Longitudinal Distribution of Blood in the Rabbit in Relation to the Heart, with Observations on the Contribution of Different Organs
The distribution of blood along the length of an animal is relevant to the stability of cardiac filling pressure during tilting. We investigated the longitudinal distribution of blood in conscious, anesthetized, and dead, rabbits by a scanning technique, after labeling red blood cells with 51Cr. The mean longitudinal distributions of blood were computed after standardization for body size and radioactivity. The longitudinal distribution of blood showed a large main peak near the level of the tricuspid valve. General anesthesia produced very little change in blood distribution, but after death blood left the lower abdomen and accumulated in the upper abdomen, probably in the liver. The liver made much the greatest contribution (25 to 30%) to the total pool of blood, but the blood contained within it was labile and could be largely removed by bleeding the animal, or transferred to the lungs during pulmonary congestion.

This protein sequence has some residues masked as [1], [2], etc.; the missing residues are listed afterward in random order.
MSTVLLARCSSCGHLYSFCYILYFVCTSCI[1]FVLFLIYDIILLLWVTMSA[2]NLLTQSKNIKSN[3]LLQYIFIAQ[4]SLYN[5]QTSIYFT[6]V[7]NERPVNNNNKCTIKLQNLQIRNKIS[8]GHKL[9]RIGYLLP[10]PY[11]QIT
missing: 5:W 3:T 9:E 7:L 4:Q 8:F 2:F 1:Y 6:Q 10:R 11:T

- Received January 15, 1970.
- Accepted August 25, 1970.
- © 1970 American Heart Association, Inc.